Hawker Hind
RAF Single-Engine Two-Seat Tail-Dragger General-Purpose Light Biplane Bomber and Trainer, UK

Archive Photos 1

Hawker Hind on display (c.1994) at the Royal Air Force Museum London, Hendon Aerodrome, London, England

Hawker Hind (RCAF L-7180) on display (9/17/2003) at the Canada Aviation Museum, Ottawa, Ontario, Canada

Overview 2

The British Hawker Hind was a Royal Air Force light bomber of the inter-war years produced by Hawker Aircraft. It was developed from the Hawker Hart day-bomber introduced in 1931.

Design and Development 2

An improved Hawker Hart bomber defined by Specification G.7/34, was purchased by RAF as interim aircraft while more modern monoplane bombers such as the Fairey Battle were still in development. Structural elements were a mixture of steel and duralumin with the wings being fabric covered while the main differences compared to the earlier Hart was a new powerplant, (the Rolls Royce Kestrel V) and the inclusion of refinements from the earlier derivatives such as the cut-down rear cockpit developed for the Demon. The prototype (K2915) was constructed very rapidly due to Hawker’s development work for other proposals, and made its first flight on September 12, 1934. A variety of changes were subsequently incorporated ("ram’s horn" exhaust manifolds, Fairey-Reed metal propeller and engine improvements) with the first production Hind (K4636) flown on 4 September 1935.

Operational History 2

The Hind went into service in November 1935 and eventually equipped 20 RAF bomber squadrons. A number were also sold to foreign customers including Afghanistan, the Republic of Ireland, Latvia, Persia (Iran), Portugal, South Africa, Switzerland, and Yugoslavia. By 1937, the Hind was being phased out of front line service, replaced by the Fairey Battle and Bristol Blenheim, and with many of the Auxiliary Air Force squadrons changing role to fighter or maritime patrol units. At the outbreak of the Second World War 613 Squadron remained retained the Hind in the Army co-operation role before re-equipping the Hawker Hector in November 1939. The Hind found a new career in 1938 as a training aircraft representing the next step up from basic training on Tiger Moths. It continued in use as an intermediate trainer during the Second World War.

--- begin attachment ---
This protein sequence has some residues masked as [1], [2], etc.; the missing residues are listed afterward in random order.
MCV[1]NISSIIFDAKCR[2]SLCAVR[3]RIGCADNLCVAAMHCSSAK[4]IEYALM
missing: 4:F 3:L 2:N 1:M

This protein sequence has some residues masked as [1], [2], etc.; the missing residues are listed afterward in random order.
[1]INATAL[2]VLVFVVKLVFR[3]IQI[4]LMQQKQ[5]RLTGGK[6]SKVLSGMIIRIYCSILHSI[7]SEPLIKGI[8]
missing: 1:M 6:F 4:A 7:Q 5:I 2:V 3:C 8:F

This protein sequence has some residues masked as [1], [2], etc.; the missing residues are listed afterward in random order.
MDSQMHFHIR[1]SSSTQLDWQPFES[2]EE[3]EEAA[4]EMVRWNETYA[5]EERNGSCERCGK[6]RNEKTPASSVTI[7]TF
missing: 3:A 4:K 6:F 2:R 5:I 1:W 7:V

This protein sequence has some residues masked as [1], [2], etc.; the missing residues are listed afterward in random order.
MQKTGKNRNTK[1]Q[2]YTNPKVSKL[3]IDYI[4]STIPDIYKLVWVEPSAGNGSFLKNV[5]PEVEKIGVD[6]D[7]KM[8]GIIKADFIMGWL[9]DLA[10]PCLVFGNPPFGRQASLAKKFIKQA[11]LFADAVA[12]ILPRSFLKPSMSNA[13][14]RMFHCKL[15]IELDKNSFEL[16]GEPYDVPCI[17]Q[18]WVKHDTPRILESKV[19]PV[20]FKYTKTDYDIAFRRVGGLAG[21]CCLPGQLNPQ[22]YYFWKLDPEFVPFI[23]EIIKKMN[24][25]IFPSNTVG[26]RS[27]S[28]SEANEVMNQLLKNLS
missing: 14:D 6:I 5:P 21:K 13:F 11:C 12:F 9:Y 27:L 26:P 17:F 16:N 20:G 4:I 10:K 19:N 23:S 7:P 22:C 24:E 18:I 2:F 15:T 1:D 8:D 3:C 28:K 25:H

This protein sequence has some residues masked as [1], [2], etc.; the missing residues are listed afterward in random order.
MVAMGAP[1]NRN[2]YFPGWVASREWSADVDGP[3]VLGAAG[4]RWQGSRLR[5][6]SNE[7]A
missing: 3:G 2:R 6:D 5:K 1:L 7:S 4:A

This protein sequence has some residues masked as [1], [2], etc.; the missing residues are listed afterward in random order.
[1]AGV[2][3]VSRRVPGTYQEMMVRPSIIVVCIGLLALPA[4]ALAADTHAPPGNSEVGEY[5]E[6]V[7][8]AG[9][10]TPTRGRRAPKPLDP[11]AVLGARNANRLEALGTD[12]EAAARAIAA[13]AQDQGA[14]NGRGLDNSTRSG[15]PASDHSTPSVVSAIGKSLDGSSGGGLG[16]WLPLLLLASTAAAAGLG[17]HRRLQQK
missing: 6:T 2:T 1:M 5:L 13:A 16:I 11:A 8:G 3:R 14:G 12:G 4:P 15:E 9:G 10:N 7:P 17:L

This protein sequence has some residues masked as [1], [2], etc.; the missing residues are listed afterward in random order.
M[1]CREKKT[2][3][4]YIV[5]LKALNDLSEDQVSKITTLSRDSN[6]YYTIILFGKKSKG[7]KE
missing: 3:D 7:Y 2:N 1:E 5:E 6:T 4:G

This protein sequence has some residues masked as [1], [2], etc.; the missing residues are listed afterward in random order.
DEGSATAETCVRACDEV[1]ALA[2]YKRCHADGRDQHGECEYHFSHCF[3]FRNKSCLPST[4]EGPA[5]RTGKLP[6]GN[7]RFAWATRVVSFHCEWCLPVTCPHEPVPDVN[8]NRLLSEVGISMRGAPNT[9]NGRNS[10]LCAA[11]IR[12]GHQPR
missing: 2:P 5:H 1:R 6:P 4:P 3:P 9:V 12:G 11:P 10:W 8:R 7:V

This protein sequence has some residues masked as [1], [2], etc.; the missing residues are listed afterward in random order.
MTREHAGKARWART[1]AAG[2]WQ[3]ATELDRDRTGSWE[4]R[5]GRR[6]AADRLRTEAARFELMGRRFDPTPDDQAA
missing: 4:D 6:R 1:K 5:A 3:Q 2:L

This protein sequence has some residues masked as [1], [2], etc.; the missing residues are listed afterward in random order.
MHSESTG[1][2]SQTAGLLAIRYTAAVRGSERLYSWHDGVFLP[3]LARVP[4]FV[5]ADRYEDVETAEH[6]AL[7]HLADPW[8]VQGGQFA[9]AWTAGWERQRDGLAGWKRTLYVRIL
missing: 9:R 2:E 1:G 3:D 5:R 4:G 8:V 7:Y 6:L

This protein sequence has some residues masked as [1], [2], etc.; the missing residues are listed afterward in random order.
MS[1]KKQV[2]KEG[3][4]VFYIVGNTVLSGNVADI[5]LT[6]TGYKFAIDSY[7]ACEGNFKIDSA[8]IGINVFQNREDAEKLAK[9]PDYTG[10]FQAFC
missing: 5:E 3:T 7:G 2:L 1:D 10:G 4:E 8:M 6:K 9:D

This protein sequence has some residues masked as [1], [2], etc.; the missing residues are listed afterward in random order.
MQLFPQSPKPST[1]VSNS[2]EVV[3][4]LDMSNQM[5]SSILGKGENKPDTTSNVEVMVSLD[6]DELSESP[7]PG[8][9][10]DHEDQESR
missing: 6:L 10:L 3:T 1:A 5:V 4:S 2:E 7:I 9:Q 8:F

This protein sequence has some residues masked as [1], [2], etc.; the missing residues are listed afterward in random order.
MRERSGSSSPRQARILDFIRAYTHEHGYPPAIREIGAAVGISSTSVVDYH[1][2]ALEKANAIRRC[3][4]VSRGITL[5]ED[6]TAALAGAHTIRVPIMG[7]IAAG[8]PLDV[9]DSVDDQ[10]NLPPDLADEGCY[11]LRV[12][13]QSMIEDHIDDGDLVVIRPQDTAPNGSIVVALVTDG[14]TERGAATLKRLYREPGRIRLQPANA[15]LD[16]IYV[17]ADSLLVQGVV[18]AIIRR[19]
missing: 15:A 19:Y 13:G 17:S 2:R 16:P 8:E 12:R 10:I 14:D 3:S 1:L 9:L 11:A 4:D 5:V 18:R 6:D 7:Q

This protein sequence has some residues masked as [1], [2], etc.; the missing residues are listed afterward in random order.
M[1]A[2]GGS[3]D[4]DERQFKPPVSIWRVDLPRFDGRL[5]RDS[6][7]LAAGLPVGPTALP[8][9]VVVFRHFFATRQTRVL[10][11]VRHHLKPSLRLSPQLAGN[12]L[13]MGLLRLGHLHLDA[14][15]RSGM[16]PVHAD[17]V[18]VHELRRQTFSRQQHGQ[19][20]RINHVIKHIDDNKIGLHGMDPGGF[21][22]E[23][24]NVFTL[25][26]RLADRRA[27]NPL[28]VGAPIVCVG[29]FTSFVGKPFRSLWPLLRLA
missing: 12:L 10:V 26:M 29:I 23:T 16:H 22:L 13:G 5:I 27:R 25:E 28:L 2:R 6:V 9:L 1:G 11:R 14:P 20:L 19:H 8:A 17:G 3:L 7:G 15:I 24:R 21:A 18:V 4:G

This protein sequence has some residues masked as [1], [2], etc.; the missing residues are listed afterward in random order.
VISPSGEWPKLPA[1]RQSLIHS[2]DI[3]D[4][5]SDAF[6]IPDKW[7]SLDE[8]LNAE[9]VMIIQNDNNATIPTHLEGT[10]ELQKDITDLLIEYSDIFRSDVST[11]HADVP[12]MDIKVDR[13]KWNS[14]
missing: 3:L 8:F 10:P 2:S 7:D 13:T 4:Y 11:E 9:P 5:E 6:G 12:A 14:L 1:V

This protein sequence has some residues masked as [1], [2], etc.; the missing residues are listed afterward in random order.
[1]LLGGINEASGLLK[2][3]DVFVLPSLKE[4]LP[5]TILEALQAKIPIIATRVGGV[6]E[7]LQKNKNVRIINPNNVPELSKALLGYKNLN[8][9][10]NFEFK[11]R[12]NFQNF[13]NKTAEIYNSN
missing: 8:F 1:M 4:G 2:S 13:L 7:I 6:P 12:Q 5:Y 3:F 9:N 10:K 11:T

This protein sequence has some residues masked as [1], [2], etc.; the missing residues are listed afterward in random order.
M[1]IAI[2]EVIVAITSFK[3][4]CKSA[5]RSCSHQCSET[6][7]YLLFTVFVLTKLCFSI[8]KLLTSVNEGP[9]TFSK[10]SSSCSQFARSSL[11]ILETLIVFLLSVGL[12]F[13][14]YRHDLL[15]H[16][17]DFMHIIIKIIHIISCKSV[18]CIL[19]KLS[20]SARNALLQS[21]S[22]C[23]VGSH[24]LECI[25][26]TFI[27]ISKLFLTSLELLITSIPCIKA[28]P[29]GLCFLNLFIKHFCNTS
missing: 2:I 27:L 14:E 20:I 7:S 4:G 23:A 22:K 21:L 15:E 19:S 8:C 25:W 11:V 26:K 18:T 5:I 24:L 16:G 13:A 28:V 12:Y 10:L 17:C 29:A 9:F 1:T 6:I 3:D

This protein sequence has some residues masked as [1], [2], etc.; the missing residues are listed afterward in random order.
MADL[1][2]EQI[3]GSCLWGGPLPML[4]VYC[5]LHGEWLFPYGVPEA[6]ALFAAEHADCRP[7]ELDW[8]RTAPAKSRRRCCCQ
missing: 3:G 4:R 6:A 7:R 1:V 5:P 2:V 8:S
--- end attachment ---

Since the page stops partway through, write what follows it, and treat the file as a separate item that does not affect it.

Hawker Hind trainers were also operated by Canada and New Zealand.

In 1941, Hinds flew combat missions in their original role as light bombers. South African Hinds were employed against Italian forces in Kenya, during the East African Campaign. Yugoslav Hinds were used against the Germans and Italians while Iranian Hinds were used briefly against Allied forces during the Anglo-Soviet invasion of Iran.

Variants 2

Hind Operators 2

Hawker Hind Specifications (Kestrel V and VDR) 3




Power Plant



Weights (Bomber Kestrel V)

Performance (Kestrel V)

Performance (Kestrel VDR)



  1. Shupek, John. Photos, copyright © 1994, 2003 Skytamer Images. All Rights Reserved
  2. Wikipedia, the free encyclopedia,
  3. Mason, Francis K. Hawker Aircraft Since 1920 (3rd revised edition). London: Putnam Aeronautical Books, 1991. ISBN 1-55750-351-6. pages

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